The Tempter's Voice: Language and the Fall in Medieval Literature

By Eric Jager | Go to book overview

Chapter 2
The Genesis of Hermeneutics

You clothed men with skins when by their sin they became
mortal. And so you have like a skin stretched out the
firmament of your book, that is, your words which so well
agree together and which, through the agency of mortal
men, you have placed above us.

—Augustine

PATRISTIC CULTURE bequeathed to the Middle Ages the notion that the Fall had involved an abuse of signs, texts, and interpretation, among other things, and that this crisis was exemplary for various hermeneutical problems faced by fallen humans.Exegetes used the Fall as a hermeneutical scene, both historical and allegorical, to account for such matters as humankind's loss of an original vision of the truth, its exile into a realm of ambiguous signs and interpretive toil, its subsequent need for a written revelation, the cause for the obscure "covering" of biblical allegory, and finally the interpretive principles that would keep Adam's and Eve's descendants from abusing God's scriptural word and thus repeating the hermeneutical errors of their first parents.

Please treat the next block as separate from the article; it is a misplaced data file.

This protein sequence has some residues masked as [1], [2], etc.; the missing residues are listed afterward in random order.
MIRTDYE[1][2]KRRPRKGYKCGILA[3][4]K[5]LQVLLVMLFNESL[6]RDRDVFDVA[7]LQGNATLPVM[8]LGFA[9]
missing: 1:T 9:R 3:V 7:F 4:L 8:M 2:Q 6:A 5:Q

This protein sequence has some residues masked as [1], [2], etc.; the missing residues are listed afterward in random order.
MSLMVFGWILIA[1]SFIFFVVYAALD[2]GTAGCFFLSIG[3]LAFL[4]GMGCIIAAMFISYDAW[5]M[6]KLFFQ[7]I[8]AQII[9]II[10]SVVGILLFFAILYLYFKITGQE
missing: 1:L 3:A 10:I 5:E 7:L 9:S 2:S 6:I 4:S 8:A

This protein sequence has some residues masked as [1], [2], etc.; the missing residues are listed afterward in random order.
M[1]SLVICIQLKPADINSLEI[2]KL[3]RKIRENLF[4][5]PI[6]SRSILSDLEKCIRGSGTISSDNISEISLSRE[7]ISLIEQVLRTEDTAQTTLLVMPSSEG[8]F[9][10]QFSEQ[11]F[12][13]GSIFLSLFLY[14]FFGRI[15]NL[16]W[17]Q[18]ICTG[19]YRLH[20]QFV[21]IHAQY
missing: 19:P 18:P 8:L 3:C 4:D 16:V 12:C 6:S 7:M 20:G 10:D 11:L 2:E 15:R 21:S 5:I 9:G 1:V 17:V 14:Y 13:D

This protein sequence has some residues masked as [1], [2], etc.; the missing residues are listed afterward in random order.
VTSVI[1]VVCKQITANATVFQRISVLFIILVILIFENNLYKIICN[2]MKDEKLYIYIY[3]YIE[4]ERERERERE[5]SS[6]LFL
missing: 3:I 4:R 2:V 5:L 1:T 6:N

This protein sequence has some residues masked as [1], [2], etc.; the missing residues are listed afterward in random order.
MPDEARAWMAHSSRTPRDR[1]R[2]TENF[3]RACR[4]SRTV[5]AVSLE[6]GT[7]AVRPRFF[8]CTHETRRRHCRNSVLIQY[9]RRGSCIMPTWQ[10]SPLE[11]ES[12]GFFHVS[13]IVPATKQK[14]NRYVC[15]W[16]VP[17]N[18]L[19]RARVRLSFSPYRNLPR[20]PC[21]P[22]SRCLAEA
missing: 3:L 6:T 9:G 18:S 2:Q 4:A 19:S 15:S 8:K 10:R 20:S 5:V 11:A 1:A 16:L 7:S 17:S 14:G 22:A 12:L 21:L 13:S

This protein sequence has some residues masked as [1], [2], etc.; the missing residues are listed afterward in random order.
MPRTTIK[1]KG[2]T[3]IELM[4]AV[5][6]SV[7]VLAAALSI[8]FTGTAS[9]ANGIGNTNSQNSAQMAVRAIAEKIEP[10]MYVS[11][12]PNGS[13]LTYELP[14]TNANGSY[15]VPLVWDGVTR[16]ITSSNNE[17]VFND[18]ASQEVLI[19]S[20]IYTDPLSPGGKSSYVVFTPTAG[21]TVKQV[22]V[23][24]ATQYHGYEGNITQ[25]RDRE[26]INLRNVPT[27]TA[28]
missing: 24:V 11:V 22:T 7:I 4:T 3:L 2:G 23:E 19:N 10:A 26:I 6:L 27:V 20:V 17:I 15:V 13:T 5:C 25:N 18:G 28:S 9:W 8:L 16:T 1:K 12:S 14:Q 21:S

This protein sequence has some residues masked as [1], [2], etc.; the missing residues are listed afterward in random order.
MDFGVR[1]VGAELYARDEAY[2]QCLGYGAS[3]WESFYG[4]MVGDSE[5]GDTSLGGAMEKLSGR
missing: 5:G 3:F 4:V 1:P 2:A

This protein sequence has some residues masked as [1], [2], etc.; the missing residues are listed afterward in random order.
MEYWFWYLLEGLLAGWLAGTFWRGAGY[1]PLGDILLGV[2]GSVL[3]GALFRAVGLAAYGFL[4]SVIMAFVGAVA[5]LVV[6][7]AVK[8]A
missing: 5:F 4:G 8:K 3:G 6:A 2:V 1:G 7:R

As with the school of Paradise, the hermeneutics of the Fall was largely invented by Augustine, who used Genesis I-3 as an expressive matrix for the theory of signs and scriptural exegesis that he bequeathed to the Middle Ages.While Augustine's hermeneutical theory had multiple sources in classical, Jewish, and earlier patristic authors, including of course his teacher Ambrose, in both their development and expression Augustine's ideas reflected his own "painful meditations on the effects of the Fall." i. Elaborated by later

____________________
i.
Forsyth, The Old Enemy, p. 425. A good introduction to Augustine's sign theory is Colish, The Mirror of Language, chap. I. For a more technical treatment,

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